DEC 13, 2017 05:50 AM PST
Broccoli & Soy Could Help Breast Cancer Patients in the Long Run
WRITTEN BY: Xuan Pham
3 4 361

Image credit: Pixabay.com

Chemotherapy is intended to be an aggressive attack on cancer, but all too often, the body also sustains major injuries from this treatment, even after the therapy has stopped. Now, one study finds that loading up on cruciferous vegetables may slash the long-term side effects of cancer treatment, at least for breast cancer.

Going through chemotherapy takes a toll on the body and the mind. For some women treated with chemo for breast cancer, the effects of chemo can reach as far as the brain. Only recently did researchers found real and quantifiable evidence of chemotherapy’s effects on the brain, which they dubbed “chemo brain.” In addition, other common long-term side effects of chemotherapy include early menopause and chronic fatigue.

"These symptoms can adversely impact survivors' quality of life and can lead them to stopping ongoing treatments," said Sarah Nomura, a researcher at the Georgetown University in Washington, D.C., and the study’s lead author.

Nomura’s team wondered if the benefits of cruciferous vegetables - previously linked to help prevent type 2 diabetes and mouth cancer - could also help reduce chemotherapy’s collateral damages in breast cancer patients.

The study followed 365 women who received primary treatment for their recent breast cancer diagnosis. Nomura’s team collected information information on the post-treatment symptoms reported by the women, as well as dietary information.

Correlating dietary intake to post-chemotherapy symptoms, the team found women who consumed more cruciferous vegetables (broccoli, brussel sprouts, cabbage, garden cress) and soy foods (tofu, soy milk, edamame), were less likely to experience early menopause and fatigue.

"In this population of breast cancer survivors, higher soy and cruciferous vegetable intake was associated with less treatment-related menopausal symptoms and fatigue,” the authors concluded.

The idea that cruciferous vegetables may hold anticancer benefits is not a new one. Scientists have long known that vegetables like broccoli are high in an antioxidant compound known as sulforaphane. As an antioxidant, sulforaphane inhibits the oxidation of molecules, thereby buffering cells against damages brought on by carcinogens.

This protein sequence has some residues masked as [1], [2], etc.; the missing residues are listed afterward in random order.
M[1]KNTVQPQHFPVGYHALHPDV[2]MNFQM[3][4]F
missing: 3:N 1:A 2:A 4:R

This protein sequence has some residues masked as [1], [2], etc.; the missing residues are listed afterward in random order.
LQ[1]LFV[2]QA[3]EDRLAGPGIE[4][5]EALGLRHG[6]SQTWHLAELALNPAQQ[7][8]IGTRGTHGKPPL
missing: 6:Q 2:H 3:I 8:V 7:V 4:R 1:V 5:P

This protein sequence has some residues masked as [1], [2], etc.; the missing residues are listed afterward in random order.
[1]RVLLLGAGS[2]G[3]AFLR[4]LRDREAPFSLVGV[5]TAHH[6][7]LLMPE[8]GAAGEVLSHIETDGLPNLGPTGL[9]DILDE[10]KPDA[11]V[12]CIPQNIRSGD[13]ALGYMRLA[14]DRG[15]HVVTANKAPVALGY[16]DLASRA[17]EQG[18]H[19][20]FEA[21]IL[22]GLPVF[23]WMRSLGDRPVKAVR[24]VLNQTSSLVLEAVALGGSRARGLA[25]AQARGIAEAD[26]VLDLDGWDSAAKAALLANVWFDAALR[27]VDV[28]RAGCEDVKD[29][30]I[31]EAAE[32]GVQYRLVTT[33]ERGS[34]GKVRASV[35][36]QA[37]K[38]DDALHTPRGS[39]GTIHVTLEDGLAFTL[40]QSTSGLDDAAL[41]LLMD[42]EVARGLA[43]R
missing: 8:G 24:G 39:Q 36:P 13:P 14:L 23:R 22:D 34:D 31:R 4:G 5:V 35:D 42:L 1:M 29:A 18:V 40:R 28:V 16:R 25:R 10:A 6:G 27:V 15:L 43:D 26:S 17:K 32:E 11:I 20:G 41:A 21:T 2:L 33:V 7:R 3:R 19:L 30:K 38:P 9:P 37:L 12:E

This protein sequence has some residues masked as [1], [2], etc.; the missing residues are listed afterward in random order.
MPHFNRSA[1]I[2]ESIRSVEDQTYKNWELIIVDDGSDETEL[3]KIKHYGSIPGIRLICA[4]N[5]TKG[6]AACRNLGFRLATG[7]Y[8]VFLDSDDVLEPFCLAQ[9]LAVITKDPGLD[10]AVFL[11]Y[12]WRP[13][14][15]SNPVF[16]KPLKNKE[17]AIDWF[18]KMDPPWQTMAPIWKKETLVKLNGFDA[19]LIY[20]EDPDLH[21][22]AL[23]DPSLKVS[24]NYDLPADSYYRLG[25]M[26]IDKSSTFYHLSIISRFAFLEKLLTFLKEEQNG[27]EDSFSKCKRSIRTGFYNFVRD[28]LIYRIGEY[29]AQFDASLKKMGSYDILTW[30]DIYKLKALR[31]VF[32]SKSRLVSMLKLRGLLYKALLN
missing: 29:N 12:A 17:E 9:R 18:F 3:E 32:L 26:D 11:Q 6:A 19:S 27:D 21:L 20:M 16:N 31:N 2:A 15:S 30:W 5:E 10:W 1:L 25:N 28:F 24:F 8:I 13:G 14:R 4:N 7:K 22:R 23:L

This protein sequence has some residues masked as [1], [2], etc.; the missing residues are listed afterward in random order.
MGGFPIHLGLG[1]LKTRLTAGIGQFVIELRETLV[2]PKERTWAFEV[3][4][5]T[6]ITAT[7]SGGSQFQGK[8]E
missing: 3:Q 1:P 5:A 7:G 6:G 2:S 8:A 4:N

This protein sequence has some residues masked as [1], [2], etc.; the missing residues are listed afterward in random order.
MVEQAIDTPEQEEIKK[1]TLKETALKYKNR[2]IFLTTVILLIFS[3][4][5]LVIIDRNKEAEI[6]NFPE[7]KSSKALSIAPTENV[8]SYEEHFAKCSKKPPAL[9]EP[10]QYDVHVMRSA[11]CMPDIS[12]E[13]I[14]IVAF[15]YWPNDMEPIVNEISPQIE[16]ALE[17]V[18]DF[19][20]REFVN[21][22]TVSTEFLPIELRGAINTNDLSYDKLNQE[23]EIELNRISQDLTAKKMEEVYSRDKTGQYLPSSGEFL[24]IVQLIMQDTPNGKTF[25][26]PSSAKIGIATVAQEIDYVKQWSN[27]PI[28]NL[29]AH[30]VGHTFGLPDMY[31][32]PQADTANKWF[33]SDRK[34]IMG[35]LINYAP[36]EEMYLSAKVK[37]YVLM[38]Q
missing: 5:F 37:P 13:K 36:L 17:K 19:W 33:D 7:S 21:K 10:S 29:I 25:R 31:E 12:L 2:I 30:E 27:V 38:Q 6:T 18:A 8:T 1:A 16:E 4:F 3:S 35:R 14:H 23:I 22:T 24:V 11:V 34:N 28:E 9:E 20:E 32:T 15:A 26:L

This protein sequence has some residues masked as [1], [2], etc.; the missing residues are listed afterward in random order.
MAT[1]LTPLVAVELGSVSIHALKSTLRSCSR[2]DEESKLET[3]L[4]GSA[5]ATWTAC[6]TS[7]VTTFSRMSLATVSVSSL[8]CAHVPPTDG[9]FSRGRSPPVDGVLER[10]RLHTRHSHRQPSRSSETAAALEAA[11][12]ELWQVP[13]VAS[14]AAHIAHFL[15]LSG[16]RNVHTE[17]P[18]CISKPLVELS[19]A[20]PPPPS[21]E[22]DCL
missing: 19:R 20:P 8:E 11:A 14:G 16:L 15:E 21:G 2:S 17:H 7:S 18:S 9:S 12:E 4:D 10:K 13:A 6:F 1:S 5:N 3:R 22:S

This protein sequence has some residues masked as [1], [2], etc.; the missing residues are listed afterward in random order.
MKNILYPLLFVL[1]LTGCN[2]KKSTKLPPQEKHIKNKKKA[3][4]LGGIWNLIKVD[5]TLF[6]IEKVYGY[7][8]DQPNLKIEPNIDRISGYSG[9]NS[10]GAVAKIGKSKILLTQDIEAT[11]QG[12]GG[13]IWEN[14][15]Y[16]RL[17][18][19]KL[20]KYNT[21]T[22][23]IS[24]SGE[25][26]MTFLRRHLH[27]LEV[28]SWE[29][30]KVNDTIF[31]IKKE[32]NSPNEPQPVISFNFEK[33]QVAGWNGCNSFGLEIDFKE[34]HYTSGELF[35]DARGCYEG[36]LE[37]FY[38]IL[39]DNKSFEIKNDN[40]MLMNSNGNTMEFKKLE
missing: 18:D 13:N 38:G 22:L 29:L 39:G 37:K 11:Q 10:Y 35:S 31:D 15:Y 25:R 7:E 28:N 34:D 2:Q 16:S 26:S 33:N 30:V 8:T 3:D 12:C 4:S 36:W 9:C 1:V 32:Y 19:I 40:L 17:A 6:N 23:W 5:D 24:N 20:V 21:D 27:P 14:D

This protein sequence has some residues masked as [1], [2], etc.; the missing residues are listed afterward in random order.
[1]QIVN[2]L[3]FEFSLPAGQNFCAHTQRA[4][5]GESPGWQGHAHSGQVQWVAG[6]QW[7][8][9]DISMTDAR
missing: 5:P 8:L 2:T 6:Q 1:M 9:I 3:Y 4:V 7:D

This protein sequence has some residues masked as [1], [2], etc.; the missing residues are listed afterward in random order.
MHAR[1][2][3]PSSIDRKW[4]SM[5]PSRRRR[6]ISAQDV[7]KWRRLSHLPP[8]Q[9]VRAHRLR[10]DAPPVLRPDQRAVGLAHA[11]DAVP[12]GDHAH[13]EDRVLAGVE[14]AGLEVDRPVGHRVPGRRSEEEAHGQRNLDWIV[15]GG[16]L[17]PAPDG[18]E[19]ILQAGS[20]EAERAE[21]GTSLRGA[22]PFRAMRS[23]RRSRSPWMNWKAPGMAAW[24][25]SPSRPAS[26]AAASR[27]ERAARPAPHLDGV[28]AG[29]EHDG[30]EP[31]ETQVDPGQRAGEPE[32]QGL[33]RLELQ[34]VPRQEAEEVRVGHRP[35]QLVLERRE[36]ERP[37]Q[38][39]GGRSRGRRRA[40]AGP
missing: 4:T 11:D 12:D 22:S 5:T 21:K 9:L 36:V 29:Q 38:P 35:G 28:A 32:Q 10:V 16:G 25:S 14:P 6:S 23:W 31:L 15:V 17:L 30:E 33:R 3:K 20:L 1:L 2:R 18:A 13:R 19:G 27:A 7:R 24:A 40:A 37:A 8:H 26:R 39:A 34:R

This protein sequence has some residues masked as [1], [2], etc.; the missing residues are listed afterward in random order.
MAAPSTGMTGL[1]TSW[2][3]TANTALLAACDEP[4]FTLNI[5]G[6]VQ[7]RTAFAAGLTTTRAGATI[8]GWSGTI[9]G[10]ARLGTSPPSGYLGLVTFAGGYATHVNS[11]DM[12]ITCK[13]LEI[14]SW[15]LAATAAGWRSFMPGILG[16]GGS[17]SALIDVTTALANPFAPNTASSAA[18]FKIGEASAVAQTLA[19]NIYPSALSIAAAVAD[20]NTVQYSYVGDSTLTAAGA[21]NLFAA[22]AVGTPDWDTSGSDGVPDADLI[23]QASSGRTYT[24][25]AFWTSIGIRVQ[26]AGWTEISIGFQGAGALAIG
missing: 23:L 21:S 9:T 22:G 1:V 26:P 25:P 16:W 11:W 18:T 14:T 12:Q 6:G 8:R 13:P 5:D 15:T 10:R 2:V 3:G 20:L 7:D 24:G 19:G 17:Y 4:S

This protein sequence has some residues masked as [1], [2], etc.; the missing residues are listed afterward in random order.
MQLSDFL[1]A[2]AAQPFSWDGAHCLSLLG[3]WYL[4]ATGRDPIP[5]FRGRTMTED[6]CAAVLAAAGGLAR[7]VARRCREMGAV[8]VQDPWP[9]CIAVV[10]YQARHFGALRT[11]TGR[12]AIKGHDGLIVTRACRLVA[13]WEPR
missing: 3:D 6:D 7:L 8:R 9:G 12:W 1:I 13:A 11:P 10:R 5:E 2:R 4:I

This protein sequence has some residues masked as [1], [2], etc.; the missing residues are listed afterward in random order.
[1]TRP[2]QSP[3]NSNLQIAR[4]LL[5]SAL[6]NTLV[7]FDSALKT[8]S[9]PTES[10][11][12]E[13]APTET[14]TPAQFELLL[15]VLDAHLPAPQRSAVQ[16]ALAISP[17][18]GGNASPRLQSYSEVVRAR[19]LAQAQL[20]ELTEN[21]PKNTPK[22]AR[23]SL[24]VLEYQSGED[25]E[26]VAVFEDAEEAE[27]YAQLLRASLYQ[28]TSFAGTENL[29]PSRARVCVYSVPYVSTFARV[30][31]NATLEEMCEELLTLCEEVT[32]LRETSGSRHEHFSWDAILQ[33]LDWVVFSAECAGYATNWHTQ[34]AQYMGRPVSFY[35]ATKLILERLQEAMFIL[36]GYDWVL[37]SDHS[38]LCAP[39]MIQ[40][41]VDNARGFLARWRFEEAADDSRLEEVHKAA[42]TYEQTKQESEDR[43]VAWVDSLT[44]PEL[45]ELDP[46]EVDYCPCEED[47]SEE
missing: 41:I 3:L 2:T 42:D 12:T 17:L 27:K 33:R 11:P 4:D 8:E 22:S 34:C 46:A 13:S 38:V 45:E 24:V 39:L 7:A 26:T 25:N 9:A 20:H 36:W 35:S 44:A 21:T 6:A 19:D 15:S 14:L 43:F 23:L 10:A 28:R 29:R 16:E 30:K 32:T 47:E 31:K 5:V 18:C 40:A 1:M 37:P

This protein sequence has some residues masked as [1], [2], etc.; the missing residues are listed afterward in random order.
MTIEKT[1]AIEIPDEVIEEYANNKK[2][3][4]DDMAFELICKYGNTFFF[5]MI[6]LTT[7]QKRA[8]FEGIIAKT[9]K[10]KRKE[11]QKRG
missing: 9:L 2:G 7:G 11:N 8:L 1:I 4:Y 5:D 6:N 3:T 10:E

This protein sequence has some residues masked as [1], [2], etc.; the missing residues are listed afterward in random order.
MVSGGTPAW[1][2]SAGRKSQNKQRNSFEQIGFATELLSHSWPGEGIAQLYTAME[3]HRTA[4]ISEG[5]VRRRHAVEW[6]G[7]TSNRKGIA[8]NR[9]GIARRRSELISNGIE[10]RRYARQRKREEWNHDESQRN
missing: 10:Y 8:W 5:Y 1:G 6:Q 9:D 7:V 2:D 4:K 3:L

As for soy, these foods are high in isoflavones, which can mimic the effects of estrogen to mitigate menopausal symptoms.

Nevertheless, it’s important to note the authors derived their conclusions mainly from telephone surveys with patients, which may be more subject to biases. Thus, these conclusion are better served as a point for further investigation.

Additional sources: MNT

About the Author
  • I am a human geneticist, passionate about telling stories to make science more engaging and approachable. Find more of my writing at the Hopkins BioMedical Odyssey blog and at TheGeneTwist.com.
You May Also Like
MAR 20, 2018
Cancer
MAR 20, 2018
You better not get a viral infection if you have cancer!
Cancer induced reduction in antiviral immune response
APR 24, 2018
Microbiology
APR 24, 2018
Drinkers Have More Harmful Mouth Bacteria
A new study has found that drinkers carry more disease-linked-bacteria than non-drinkers.
APR 30, 2018
Infographics
APR 30, 2018
Testicular Cancer Awareness Month - What Do You Know About Testicular Cancer?
In honor of Testicular Cancer Awareness Month, men's underwear brand Tommy John has partnered with the Testicular Cancer Foundation to help those direc
MAY 08, 2018
Cancer
MAY 08, 2018
Adjusting Pricing Model for Novel Cancer Treatments
Indicator-based pricing is a new model being used for cancer drugs for different diseases in an effort to create a more sustainable way to contain the costs of treating cancer.
JUN 07, 2018
Clinical & Molecular DX
JUN 07, 2018
Digital Screening Vital for Detecting Breast Cancer
A combination of two digital techniques could be the best way to diagnose breast cancer. In a new study, scientists show how combining a technique called t
JUN 26, 2018
Cancer
JUN 26, 2018
Genomic Markers Identified for Infant Soft Tissue Tumors
A new article from Nature Communications published on June 18, 2018 now outlines a newly discovered connection between infant soft tissue tumors and the mutations involving EGFR and BRAF gene
Loading Comments...